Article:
Glossary

Una-corda. Meaning “one string,” this stop adjusts the position of the keyboard and action sideways, so that the hammer heads miss one of the trichord and bichord strings. More commonly employed on grand pianos, it is operated by the left pedal.

Under-damper. A type of upright piano action where the damper operates below the hammer head.

Upright grand pianoforte. A grand piano enclosed in a rectangular case and placed upright on a stand ; it was introduced by Robert Stodart in 1795.

Upright pianoforte. A piano constructed in a vertical case. The prototype of a modern piano in which the strings pass behind the keyboard to the bottom of the case, resting on the floor was created by Hawkins in 1800; Muller’s ‘Ditanaklasis’ (1800) also had vertical stringing.

V-bar. Ridge cast into the iron plate on upright pianos to fret the strings just before the pressure bar.

Velocity sensitive. The effect of attack on the key. If you play the key harder, the instrument plays louder, while an easier keystroke plays softer. Many keyboards do not have this critical feature. Nearly all digital pianos have this feature.

Vertical pianos. Instruments that measure about 5 feet wide (left to right) and about 2 feet deep (front to back). Their flat back is usually placed against a wall. Also known as upright pianos.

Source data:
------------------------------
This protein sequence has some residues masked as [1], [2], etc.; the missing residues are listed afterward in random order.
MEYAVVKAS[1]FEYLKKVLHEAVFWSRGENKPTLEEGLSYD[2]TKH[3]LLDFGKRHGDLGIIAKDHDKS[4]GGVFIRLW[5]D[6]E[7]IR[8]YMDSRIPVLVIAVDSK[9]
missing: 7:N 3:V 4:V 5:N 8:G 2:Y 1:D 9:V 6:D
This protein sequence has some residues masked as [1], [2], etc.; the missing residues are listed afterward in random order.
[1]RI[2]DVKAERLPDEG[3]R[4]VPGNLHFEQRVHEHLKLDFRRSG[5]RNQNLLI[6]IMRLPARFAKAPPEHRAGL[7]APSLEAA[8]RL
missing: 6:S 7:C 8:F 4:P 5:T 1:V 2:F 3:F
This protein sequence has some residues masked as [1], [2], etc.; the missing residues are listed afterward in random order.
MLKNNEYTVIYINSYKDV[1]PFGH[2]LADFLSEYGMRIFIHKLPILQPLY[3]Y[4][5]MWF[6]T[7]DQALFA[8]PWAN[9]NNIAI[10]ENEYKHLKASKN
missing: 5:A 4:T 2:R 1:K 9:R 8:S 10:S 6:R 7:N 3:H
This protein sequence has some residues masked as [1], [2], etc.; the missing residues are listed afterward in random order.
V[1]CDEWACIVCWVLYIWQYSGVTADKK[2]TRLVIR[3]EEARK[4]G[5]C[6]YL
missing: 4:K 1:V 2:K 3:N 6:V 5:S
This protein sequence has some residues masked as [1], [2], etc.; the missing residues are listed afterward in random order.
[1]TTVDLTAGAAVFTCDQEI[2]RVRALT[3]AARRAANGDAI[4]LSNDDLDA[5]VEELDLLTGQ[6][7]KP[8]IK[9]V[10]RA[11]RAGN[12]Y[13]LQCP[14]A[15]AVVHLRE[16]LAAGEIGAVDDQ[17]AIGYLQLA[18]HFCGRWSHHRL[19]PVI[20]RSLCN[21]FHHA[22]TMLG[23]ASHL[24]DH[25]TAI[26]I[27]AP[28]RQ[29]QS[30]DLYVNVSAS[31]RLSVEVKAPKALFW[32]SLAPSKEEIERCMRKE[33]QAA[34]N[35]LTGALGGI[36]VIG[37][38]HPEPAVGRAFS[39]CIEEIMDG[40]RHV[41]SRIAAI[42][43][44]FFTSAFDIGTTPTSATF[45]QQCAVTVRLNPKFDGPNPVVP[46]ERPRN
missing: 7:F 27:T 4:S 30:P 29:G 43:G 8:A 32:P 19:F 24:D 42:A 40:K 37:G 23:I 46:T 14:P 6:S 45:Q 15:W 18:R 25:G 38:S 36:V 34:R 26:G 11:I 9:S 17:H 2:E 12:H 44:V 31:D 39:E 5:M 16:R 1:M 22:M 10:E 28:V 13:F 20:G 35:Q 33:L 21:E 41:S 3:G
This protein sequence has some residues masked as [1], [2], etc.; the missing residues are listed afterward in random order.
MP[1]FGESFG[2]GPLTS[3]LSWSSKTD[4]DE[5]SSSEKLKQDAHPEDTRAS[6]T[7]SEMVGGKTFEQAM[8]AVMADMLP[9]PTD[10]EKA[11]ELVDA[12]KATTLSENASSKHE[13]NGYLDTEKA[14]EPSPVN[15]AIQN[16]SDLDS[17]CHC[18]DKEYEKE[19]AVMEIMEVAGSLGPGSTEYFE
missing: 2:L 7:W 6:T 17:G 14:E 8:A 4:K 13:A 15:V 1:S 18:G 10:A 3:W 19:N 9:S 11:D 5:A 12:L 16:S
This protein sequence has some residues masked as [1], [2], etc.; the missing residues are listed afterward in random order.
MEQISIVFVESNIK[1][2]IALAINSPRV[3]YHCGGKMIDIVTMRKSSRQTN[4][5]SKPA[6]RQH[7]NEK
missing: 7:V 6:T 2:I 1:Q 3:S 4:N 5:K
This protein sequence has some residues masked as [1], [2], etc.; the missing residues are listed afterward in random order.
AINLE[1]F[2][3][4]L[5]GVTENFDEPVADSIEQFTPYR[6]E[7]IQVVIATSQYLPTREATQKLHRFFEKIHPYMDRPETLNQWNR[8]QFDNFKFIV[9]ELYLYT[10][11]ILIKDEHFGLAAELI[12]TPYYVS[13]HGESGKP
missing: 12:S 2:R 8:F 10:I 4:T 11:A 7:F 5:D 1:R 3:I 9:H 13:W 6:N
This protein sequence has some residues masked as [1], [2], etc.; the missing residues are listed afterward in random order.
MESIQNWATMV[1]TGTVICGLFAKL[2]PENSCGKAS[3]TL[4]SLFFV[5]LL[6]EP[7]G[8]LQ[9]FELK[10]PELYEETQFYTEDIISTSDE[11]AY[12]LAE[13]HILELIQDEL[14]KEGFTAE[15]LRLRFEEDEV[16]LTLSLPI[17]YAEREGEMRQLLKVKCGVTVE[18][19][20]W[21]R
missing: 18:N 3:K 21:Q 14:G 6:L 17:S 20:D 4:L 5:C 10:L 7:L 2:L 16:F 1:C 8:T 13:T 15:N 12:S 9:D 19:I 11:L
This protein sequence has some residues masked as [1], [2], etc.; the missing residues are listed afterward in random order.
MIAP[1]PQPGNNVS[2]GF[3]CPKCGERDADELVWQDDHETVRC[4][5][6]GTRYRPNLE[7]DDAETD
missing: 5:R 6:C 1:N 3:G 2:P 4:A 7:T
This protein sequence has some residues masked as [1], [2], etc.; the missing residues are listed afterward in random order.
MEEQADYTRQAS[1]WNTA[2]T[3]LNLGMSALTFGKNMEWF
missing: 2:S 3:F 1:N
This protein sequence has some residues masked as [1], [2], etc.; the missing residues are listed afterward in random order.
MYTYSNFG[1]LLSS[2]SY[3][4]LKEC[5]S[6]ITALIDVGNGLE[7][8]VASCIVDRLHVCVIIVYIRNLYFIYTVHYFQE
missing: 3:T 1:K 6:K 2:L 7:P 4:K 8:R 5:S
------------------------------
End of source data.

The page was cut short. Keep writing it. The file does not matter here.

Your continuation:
Viennese action. see Prellmechanik.

Vis a vis (Fr.). A term applied for a keyboard instrument with two keyboards, one at each end.

Voices. On digital pianos, voices represent instrument sounds.

Voicing (tone regulating). Process of shaping, hardening or softening hammer felt consistency to adjust tone.

Wippen. A rocking lever that transmits the motion of the key to the hammer.

Wrest pin. A 7mm-diameter steel pin around which the string is wound. By turning the wrest pin, the string’s tension can be altered and therefore its tuning. A small hole is drilled through the top of the pin to anchor the string and a fine thread is wound around its base so that it can be extracted from the wrest plank.

Wrest plank. A tough laminated, hardwood piece into which the wrest pins are driven. Its strength and accurate fitting beneath the iron frame is essential to the stability of the piano’s tuning.

Zuggetriebe [Zugmechanik] (Ger.). A term coined by W. Pfeiffer to describe a German action in which the motive force is transmitted to the hammer beak by a mobile escapement lever.